My Love Came Back

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My Love Came Back
My Love Came Back 1940 Poster.jpg
Theatrical release poster
Directed by Curtis Bernhardt
Produced by Hal B. Wallis
Screenplay by
Based on Episode 
by Walter Reisch
Starring
Music by Heinz Eric Roemheld
Cinematography Charles Rosher
Edited by Rudi Fehr
Production
company
Distributed by Warner Bros. Pictures
Release dates
  • July 13, 1940 (1940-07-13) (USA)
Running time
85 minutes
Country United States
Language English

My Love Came Back is a 1940 American comedy-drama film directed by Curtis Bernhardt and starring Olivia de Havilland, Jeffrey Lynn, Eddie Albert, and Jane Wyman.[1] Based on the 1935 Austrian film Episode written and directed by Walter Reisch, the film is about a gifted young violinist who considers leaving a prestigious music academy to play in a jazz band to earn money. The academy's new president—a distinguished wealthy patron of the arts—convinces her to stay after secretly arranging a scholarship for her out of his own pocket, and the two begin attending concerts together. Complications arise when he asks his young business manager to take his place at one of the concerts. The film is notable for Heinz Eric Roemheld's musical direction and Ray Heindorf's unique swing orchestral arrangements of classical pieces. My Love Came Back was released by Warner Bros. Pictures in the United States on July 13, 1940.[2]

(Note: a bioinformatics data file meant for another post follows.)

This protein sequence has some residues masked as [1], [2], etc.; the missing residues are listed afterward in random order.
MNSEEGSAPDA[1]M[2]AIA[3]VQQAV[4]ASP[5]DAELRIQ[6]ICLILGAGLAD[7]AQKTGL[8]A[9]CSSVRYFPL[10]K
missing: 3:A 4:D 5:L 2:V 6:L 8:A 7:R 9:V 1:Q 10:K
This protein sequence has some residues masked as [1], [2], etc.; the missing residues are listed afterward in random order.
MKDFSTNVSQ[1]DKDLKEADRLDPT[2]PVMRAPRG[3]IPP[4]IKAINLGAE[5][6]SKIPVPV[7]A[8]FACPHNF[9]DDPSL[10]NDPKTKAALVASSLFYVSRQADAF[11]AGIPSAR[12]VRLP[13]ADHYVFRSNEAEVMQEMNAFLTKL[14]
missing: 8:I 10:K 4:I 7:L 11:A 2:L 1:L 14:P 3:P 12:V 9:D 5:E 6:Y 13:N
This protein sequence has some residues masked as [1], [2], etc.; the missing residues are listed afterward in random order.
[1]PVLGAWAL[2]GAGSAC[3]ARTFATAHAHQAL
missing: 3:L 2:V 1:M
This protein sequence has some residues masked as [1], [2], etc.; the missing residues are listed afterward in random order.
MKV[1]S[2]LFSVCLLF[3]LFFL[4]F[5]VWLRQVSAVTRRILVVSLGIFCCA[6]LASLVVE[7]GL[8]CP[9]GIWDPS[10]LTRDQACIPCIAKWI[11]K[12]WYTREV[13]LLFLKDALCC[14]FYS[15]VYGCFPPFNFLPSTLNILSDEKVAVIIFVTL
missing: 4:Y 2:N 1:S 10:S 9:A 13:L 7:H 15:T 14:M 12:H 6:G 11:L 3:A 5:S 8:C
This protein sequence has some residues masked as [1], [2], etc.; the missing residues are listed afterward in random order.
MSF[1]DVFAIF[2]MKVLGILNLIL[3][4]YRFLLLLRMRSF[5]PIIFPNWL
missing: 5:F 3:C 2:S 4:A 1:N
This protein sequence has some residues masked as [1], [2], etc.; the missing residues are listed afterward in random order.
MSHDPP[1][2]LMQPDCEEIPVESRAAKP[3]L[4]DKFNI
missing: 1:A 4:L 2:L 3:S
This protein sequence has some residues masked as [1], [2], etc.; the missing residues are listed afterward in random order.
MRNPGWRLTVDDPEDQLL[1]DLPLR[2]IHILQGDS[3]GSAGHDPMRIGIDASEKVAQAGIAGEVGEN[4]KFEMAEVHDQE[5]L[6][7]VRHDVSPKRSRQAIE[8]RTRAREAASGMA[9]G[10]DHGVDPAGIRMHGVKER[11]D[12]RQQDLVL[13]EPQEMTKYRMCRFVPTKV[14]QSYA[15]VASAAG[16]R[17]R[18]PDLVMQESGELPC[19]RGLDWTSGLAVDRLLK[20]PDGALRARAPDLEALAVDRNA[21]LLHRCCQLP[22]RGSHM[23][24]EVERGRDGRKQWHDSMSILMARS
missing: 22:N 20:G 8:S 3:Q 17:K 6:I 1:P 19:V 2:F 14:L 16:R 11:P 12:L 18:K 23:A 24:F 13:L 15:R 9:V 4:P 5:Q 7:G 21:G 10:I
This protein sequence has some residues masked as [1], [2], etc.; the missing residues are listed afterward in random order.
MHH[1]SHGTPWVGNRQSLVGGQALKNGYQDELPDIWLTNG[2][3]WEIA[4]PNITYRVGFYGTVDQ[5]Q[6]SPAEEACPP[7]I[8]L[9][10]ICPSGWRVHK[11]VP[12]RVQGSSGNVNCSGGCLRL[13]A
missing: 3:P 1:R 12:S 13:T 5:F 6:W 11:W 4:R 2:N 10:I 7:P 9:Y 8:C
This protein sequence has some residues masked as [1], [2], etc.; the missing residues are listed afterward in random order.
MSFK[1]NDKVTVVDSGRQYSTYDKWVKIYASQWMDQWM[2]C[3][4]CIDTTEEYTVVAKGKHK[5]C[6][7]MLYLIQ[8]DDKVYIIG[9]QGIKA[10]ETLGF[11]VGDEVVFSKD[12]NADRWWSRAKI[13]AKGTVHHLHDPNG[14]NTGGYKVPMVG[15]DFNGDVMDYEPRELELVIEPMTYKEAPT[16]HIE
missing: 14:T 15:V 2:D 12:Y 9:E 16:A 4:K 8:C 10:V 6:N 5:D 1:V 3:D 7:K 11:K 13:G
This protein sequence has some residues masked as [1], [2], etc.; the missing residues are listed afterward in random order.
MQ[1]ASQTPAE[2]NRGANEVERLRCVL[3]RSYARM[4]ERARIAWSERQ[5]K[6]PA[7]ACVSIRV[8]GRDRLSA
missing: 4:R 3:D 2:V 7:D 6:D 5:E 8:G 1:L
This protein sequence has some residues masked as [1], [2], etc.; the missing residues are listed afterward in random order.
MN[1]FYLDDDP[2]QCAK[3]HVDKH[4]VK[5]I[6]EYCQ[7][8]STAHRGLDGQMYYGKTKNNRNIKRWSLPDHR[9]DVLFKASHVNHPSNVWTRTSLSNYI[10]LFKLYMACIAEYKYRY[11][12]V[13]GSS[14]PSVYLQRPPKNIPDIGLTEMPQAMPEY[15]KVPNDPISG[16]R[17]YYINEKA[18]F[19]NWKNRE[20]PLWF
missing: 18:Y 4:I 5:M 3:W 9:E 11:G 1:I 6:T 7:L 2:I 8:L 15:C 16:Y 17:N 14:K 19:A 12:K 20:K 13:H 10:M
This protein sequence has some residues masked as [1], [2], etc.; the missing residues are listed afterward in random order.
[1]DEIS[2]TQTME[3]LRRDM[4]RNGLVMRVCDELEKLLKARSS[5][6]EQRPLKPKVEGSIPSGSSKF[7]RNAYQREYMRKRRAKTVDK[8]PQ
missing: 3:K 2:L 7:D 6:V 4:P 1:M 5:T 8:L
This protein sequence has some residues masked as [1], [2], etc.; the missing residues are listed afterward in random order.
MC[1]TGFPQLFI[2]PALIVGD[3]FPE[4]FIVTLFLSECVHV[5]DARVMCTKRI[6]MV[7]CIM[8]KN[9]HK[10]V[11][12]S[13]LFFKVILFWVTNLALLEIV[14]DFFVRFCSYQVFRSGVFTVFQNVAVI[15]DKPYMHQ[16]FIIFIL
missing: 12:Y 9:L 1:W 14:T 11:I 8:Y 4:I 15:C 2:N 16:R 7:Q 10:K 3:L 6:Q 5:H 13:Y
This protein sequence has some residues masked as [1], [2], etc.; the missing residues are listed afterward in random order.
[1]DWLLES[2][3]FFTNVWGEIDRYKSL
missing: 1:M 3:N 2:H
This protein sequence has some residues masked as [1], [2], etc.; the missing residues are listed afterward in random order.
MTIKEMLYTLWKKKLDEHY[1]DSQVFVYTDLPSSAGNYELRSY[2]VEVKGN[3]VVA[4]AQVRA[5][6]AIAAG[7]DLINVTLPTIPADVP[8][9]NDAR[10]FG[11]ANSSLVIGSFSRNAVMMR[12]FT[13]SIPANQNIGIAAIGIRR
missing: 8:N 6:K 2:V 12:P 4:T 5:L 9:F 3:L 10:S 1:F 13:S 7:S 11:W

Plot[edit]

A beautiful young violinist named Amelia Cornell (Olivia de Havilland) is a student at the prestigious Brissac Academy of Music in New York City. Unable to support her mother on her meager scholarship stipend, she is forced to provide music lessons in her spare time—something strictly forbidden by the school and enforced zealously by the dean of the school, Dr. Kobbe (Grant Mitchell). Frustrated by her financial constraints and at being treated like a child by the dean, Amelia decides to leave the academy and join a jazz group led by her fellow student and swing bandleader Dusty Rhodes (Eddie Albert).